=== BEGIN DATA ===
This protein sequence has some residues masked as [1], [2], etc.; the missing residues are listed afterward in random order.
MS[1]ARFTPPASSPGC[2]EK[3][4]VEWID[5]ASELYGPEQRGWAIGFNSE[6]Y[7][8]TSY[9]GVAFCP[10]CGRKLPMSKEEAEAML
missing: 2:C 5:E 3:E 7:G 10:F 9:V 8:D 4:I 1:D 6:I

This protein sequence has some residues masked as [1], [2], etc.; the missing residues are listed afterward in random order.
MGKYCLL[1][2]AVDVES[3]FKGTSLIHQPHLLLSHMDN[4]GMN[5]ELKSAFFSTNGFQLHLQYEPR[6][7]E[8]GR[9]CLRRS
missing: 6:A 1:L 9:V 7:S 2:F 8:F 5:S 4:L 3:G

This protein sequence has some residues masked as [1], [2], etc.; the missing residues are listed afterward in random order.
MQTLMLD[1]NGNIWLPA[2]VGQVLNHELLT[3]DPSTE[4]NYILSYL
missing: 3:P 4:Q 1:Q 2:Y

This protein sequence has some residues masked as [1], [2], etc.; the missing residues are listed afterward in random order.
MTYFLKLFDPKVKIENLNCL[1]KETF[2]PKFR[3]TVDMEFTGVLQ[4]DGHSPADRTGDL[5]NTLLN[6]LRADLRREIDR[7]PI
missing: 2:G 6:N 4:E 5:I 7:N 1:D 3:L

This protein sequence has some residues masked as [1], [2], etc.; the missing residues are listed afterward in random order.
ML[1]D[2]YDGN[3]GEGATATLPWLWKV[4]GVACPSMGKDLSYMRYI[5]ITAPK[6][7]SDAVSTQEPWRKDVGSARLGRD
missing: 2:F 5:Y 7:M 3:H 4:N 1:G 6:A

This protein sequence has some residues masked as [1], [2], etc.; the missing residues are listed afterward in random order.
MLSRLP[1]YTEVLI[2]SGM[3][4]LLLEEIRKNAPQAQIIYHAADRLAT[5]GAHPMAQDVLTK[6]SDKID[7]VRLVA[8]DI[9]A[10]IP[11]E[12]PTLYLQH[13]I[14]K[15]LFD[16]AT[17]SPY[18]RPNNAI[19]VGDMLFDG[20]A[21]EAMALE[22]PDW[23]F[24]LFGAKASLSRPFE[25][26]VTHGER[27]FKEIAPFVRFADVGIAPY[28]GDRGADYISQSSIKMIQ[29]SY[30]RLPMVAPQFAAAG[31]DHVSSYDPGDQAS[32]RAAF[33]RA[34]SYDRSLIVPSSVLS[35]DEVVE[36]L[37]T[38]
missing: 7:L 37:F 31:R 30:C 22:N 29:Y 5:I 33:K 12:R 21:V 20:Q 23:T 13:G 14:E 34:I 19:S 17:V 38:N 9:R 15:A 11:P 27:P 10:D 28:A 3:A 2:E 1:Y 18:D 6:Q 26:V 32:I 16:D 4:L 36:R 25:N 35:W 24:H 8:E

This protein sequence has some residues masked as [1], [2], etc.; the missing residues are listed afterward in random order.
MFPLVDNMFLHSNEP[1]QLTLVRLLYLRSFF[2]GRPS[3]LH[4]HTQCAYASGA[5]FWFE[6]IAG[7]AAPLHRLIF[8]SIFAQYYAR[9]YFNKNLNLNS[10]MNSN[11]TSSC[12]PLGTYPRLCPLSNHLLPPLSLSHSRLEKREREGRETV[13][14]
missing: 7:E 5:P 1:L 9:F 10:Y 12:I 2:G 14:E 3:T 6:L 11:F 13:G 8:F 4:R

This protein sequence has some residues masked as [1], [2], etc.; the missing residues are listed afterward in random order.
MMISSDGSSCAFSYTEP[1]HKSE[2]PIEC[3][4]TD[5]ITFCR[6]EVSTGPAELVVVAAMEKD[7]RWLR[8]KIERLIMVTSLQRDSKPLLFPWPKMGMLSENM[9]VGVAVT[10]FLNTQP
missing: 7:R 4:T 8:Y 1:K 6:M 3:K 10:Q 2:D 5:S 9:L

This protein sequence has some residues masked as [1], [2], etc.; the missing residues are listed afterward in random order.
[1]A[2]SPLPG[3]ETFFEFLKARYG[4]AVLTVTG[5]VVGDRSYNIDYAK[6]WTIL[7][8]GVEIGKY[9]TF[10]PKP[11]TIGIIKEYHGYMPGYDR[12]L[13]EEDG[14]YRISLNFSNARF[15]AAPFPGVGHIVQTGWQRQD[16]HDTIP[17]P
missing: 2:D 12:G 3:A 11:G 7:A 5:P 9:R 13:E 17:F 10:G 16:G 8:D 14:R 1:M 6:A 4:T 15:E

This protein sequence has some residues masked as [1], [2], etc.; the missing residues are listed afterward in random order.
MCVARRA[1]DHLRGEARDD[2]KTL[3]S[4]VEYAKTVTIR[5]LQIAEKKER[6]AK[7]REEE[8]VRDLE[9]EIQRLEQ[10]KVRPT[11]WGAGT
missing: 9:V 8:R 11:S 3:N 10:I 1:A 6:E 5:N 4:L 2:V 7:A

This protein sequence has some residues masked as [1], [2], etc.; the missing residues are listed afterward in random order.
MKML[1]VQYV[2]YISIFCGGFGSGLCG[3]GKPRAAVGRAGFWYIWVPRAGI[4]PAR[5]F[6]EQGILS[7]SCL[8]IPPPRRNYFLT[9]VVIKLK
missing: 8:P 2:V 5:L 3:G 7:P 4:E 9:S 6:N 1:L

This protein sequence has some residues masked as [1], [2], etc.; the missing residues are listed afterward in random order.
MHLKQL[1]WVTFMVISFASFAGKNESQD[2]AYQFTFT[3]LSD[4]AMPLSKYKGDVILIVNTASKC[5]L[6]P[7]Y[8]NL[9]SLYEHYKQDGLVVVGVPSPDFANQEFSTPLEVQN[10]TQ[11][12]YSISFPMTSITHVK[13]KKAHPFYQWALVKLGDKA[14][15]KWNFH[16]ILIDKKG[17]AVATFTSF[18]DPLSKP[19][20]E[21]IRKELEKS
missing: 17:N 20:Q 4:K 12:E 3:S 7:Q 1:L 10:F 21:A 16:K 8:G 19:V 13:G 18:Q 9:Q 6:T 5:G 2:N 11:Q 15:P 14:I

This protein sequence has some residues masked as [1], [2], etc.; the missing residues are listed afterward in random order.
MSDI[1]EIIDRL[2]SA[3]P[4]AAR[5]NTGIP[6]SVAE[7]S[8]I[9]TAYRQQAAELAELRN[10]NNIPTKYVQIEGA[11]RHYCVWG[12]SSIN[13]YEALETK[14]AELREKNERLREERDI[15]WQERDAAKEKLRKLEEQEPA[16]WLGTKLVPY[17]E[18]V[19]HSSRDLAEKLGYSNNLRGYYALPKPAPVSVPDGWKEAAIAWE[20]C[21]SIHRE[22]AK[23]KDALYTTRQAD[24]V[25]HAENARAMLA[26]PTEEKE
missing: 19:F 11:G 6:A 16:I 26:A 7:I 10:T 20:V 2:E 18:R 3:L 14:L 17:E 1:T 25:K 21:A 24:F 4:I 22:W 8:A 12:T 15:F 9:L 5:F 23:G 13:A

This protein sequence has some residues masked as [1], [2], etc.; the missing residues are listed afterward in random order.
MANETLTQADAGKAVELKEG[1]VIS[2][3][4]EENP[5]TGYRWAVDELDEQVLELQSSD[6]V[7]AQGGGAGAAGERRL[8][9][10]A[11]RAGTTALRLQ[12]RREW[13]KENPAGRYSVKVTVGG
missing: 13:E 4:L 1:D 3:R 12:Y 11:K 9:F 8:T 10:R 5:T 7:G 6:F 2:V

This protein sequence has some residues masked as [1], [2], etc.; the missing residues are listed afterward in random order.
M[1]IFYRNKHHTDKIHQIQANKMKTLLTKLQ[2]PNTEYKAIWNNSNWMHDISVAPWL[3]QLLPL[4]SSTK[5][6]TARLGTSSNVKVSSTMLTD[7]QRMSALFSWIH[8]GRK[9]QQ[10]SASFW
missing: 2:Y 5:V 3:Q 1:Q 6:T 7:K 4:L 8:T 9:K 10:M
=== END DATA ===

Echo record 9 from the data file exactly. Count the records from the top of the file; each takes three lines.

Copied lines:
This protein sequence has some residues masked as [1], [2], etc.; the missing residues are listed afterward in random order.
[1]A[2]SPLPG[3]ETFFEFLKARYG[4]AVLTVTG[5]VVGDRSYNIDYAK[6]WTIL[7][8]GVEIGKY[9]TF[10]PKP[11]TIGIIKEYHGYMPGYDR[12]L[13]EEDG[14]YRISLNFSNARF[15]AAPFPGVGHIVQTGWQRQD[16]HDTIP[17]P
missing: 2:D 12:G 3:A 11:G 7:A 5:P 9:R 13:E 17:F 10:G 16:G 8:D 14:R 1:M 6:A 4:T 15:E